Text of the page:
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“Hall of Preserving Harmony”

Hall of Preserving Harmony (Baohedian)
Ranked #157 of 1,635 things to do in Beijing
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Owner description: Nine marble dragons lord over the staircase at the rear of this hall, formerly the site of municipal exams.
Reviewed 22 February 2018

One of the 3 main halls of the outer court, it has one of the thrones inside and outside is a variety of interesting artifacts such as a large sundial, huge brass water urns used for fire fighting and giant brass turtles with dragon heads. Another massive courtyard.

Thank Max P
This review is the subjective opinion of a TripAdvisor member and not of TripAdvisor LLC
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"outer court"
in 4 reviews
"crown prince"
in 2 reviews
"main halls"
in 3 reviews
"forbidden city"
in 8 reviews
"dynasty"
in 5 reviews
"dragon"
in 3 reviews
"courtyard"
in 4 reviews
"presenting"
in 5 reviews
"supreme"
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4 - 8 of 44 reviews

Reviewed 18 November 2017

Second-largest of the three halls within the Outer Courtyard (originally used for public functions) of the Forbidden City, the Hall of Preserved Harmony was where the emperor got changed prior to official engagements at the Hall of Supreme Harmony during the Ming Dynasty. The role of the hall changed somewhat during the Qing Dynasty where it served not only as a possible site of the Imperial examinations, but also for imperial banquets (especially those involving the weddings of princesses). Visitors will usually arrive here from the Hall of Central Harmony, but there are a number of directions they can take from here into the Inner Courtyards (the private quarters for the emperor and his royal household).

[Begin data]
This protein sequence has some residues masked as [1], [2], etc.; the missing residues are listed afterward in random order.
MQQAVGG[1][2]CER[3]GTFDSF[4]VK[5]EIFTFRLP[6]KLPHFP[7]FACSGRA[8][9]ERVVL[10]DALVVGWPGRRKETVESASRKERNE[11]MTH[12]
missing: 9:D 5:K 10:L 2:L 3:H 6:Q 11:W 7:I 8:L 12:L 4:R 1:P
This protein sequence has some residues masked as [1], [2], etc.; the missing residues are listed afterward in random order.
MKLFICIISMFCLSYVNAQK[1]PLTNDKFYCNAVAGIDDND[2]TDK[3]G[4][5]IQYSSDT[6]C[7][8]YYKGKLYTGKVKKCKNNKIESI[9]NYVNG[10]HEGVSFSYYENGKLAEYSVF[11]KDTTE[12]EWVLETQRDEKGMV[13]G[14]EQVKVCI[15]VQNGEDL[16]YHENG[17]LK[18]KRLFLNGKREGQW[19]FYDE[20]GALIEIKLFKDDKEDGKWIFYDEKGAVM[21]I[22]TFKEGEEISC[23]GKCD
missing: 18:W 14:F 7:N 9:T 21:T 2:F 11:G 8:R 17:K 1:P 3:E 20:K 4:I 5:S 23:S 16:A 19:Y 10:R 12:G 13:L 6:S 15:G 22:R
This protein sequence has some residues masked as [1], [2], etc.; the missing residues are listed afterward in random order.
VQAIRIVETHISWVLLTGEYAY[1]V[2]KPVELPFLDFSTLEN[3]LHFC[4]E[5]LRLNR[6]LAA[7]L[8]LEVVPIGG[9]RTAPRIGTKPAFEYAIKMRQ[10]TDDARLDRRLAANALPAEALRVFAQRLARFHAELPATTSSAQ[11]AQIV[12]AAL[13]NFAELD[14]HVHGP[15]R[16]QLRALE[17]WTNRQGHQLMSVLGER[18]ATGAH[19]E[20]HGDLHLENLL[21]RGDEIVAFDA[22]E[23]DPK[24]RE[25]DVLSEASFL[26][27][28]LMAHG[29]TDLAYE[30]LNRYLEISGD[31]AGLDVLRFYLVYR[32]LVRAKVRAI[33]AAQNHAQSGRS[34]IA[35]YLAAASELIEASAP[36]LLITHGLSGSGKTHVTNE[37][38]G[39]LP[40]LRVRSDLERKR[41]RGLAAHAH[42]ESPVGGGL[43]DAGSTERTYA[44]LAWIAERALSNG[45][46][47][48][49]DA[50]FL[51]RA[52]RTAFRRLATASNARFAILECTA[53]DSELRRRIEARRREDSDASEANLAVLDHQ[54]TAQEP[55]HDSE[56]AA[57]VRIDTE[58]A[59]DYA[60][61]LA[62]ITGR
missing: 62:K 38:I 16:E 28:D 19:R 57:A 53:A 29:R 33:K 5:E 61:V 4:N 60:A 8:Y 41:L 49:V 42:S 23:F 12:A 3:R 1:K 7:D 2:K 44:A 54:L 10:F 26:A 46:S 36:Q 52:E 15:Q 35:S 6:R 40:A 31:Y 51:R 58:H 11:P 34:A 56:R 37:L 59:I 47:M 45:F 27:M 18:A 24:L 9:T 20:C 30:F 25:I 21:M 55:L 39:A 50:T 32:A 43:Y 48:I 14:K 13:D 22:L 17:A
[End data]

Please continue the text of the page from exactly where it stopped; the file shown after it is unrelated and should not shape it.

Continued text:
1  Thank ianwyj
This review is the subjective opinion of a TripAdvisor member and not of TripAdvisor LLC
Reviewed 30 October 2017

One of the main things to know about visiting the Forbidden City is that it's really straightforward and you can't miss much - there is really only one way through and you'd really have to go off course and ignore all instruction to miss this hall as it is enormous.

Outside there are a few windows open but at the main point there is a barrier and loads of people trying to take photos. If that is your thing dive in, no one will mind, if it is not your thing notice the many cool paintings, the impressive ceiling and columns. Also around the edge of the hall are many great statues and items from the imperial court.

Thank Adam W
This review is the subjective opinion of a TripAdvisor member and not of TripAdvisor LLC
Reviewed 2 June 2017

This was the last hall of the Three Great Halls of the Outer Court on the central axis of the Forbidden City. We went through 后左門 (Back Left Gate) to go in and out to see the hall.
It was interesting to know that the Ming Emperors would usually change into their ritual garments in this hall prior to the ceremonial installation of an empress or crown prince. During the Qin dynasty, it was used for imperial banquets, such as an imperial wedding.

1  Thank RayParks
This review is the subjective opinion of a TripAdvisor member and not of TripAdvisor LLC
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Reviewed 30 March 2017

The last of the three main halls in the outer court, this was where the Emperor rested and changed his clothes before departing for important rites like selecting the Empress or Crown Prince. Later on during the Qing Dynasty, the Imperial Palace Exams were also held in this hall every three years.

Thank nellielim
This review is the subjective opinion of a TripAdvisor member and not of TripAdvisor LLC

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